Good luck. We are not talking about loop unrolling. We are talking about interleaving instructions from successive iterations. That was what Itanium expected compilers to do, and we all know how that ended.

Comment: Re:Never let the truth (Score 1) 391

by gnasher719 (#47654821) Attached to: Is "Scorpion" Really a Genius?

A person with a High IQ and they know about it use it as a crutch to make them feel superior to others, while actually inconveniencing themselves by disregarding advice from people with experience and skills they they have not gotten.

I'd say quite the opposite. I value everyone's experiences and skills and learn from them. But it has happened many times that I was in a group of people who encountered a problem that didn't lie within anyone's experiences and skill set, and I was the one who figured out a solution. That's what intelligence is there for.

Comment: Re:He claims this himself (Score 1) 391

by gnasher719 (#47654743) Attached to: Is "Scorpion" Really a Genius?

Still not exclusive of each other.I.Q. of 197, I merely want to know which test or groups of tests and who did the testing.

Since this was supposedly at some young age: For children, the IQ is calculated as (mental age) / (real age) * 100. A three year old with the mental capacity of a six year old would have an IQ of 200, which is extraordinary, but still not very clever, since it's the same absolute intelligence as a 12 year old with an IQ of 50.

Comment: Re:Sounds smart, but is it? (Score 1) 125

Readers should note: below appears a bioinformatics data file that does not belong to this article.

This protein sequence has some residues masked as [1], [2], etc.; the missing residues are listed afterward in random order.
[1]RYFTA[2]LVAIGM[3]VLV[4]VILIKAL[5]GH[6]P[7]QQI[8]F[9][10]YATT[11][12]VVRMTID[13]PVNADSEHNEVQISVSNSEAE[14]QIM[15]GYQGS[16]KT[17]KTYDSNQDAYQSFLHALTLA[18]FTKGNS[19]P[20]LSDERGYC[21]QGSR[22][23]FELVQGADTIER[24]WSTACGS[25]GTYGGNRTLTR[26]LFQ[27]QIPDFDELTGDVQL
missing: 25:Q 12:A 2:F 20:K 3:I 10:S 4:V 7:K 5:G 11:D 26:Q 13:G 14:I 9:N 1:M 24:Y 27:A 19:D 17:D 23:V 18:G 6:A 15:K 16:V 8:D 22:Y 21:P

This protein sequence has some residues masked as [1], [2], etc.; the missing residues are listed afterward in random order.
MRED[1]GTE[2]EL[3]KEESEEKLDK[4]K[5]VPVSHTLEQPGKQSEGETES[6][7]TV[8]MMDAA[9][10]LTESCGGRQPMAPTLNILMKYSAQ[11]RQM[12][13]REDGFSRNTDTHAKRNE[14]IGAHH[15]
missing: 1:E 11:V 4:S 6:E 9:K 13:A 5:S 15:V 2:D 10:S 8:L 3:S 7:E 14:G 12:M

Well, you could look at what the Hotspot JVM does which is probably a closer analogy, and it works very well.

But then if you are using a JVM that recompiles code on the fly (or Apple's latest JavaScript engine which actually has one interpreter and three different compilers, depending on how much code is used), the CPU then has to recompile the code again! Unlikely to be a good idea.

There's a different problem. When you have loops, usually you have dependencies between the instructions in a loop, but no dependencies between the iterations. OoO execution handles this brilliantly. If you have a loop where each iteration has 30 cycles latency and 5 cycles throughput, the OoO engine will just keep executing instructions from six iterations in parallel. Producing code that does this without OoO execution is a nightmare.

Comment: Automatic jail sentences (Score 1) 120

by gnasher719 (#47648493) Attached to: Hackers Demand Automakers Get Serious About Security
20 years minimum for any hacker who affects a car which is driving on a public road. Would that be enough of a security measure?

Well, obviously not. We also need 30 years minimum for anyone trying to pin fake evidence of such a crime on someone else, and 40 years for anyone who suggests doing this on slashdot.

You can measure a programmer's perspective by noting his attitude on the continuing viability of FORTRAN. -- Alan Perlis